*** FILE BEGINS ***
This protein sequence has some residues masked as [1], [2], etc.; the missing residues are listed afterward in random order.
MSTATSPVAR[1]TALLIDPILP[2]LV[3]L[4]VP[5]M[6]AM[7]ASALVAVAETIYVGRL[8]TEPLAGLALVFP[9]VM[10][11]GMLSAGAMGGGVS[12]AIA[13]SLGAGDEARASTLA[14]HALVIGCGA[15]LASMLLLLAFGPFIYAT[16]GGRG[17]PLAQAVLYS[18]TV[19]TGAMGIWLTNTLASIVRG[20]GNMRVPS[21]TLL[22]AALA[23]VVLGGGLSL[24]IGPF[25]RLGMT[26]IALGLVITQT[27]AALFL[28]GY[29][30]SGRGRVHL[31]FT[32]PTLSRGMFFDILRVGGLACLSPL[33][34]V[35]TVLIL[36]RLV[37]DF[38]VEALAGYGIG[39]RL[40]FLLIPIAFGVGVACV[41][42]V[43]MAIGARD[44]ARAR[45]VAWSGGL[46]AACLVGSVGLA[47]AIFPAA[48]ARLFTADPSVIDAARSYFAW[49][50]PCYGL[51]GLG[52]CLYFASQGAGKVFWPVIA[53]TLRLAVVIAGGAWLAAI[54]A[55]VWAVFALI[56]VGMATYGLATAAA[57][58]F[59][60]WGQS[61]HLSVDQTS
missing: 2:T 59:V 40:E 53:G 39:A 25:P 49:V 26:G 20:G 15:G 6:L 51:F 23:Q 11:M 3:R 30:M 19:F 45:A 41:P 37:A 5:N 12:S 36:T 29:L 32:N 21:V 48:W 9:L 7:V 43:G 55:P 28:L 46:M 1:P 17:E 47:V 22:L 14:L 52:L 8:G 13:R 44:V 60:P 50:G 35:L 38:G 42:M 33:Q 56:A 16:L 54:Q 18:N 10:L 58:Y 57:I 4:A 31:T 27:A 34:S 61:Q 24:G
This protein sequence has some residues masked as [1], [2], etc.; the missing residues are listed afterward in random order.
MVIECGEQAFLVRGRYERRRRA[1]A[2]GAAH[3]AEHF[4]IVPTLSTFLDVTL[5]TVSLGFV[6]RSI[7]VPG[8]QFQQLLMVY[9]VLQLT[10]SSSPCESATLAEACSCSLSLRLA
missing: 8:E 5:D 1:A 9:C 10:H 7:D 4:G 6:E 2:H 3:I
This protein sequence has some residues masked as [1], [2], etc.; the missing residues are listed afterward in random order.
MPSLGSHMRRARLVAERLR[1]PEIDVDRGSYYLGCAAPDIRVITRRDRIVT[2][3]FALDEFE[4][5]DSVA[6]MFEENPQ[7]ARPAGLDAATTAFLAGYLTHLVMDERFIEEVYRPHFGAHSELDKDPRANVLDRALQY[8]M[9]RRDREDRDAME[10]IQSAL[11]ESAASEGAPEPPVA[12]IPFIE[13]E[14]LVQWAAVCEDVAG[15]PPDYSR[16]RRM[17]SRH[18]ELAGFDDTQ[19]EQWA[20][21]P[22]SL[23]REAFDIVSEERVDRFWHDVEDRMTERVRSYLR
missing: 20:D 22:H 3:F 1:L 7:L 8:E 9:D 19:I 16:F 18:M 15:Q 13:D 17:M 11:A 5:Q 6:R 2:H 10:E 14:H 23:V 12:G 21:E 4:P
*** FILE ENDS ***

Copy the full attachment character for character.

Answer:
This protein sequence has some residues masked as [1], [2], etc.; the missing residues are listed afterward in random order.
MSTATSPVAR[1]TALLIDPILP[2]LV[3]L[4]VP[5]M[6]AM[7]ASALVAVAETIYVGRL[8]TEPLAGLALVFP[9]VM[10][11]GMLSAGAMGGGVS[12]AIA[13]SLGAGDEARASTLA[14]HALVIGCGA[15]LASMLLLLAFGPFIYAT[16]GGRG[17]PLAQAVLYS[18]TV[19]TGAMGIWLTNTLASIVRG[20]GNMRVPS[21]TLL[22]AALA[23]VVLGGGLSL[24]IGPF[25]RLGMT[26]IALGLVITQT[27]AALFL[28]GY[29][30]SGRGRVHL[31]FT[32]PTLSRGMFFDILRVGGLACLSPL[33][34]V[35]TVLIL[36]RLV[37]DF[38]VEALAGYGIG[39]RL[40]FLLIPIAFGVGVACV[41][42]V[43]MAIGARD[44]ARAR[45]VAWSGGL[46]AACLVGSVGLA[47]AIFPAA[48]ARLFTADPSVIDAARSYFAW[49][50]PCYGL[51]GLG[52]CLYFASQGAGKVFWPVIA[53]TLRLAVVIAGGAWLAAI[54]A[55]VWAVFALI[56]VGMATYGLATAAA[57][58]F[59][60]WGQS[61]HLSVDQTS
missing: 2:T 59:V 40:E 53:G 39:A 25:P 49:V 26:G 20:G 15:G 6:L 51:F 23:Q 11:M 3:R 30:M 19:F 45:A 41:P 37:A 5:N 12:S 36:T 29:L 32:N 21:V 48:W 9:L 7:V 43:G 55:P 28:L 46:M 1:P 17:E 47:V 22:L 14:L 52:L 8:G 13:R 44:V 60:P 50:G 35:L 38:G 42:M 33:Q 56:A 16:L 54:Q 18:N 10:L 58:Y 57:I 4:A 31:T 27:A 34:S 61:Q 24:G
This protein sequence has some residues masked as [1], [2], etc.; the missing residues are listed afterward in random order.
MVIECGEQAFLVRGRYERRRRA[1]A[2]GAAH[3]AEHF[4]IVPTLSTFLDVTL[5]TVSLGFV[6]RSI[7]VPG[8]QFQQLLMVY[9]VLQLT[10]SSSPCESATLAEACSCSLSLRLA
missing: 8:E 5:D 1:A 9:C 10:H 7:D 4:G 6:E 2:H 3:I
This protein sequence has some residues masked as [1], [2], etc.; the missing residues are listed afterward in random order.
MPSLGSHMRRARLVAERLR[1]PEIDVDRGSYYLGCAAPDIRVITRRDRIVT[2][3]FALDEFE[4][5]DSVA[6]MFEENPQ[7]ARPAGLDAATTAFLAGYLTHLVMDERFIEEVYRPHFGAHSELDKDPRANVLDRALQY[8]M[9]RRDREDRDAME[10]IQSAL[11]ESAASEGAPEPPVA[12]IPFIE[13]E[14]LVQWAAVCEDVAG[15]PPDYSR[16]RRM[17]SRH[18]ELAGFDDTQ[19]EQWA[20][21]P[22]SL[23]REAFDIVSEERVDRFWHDVEDRMTERVRSYLR
missing: 20:D 22:H 3:F 1:L 7:L 8:E 9:D 19:I 16:F 18:M 15:Q 13:D 17:M 11:A 5:Q 6:R 2:H 10:E 14:H 23:V 12:G 21:E 4:P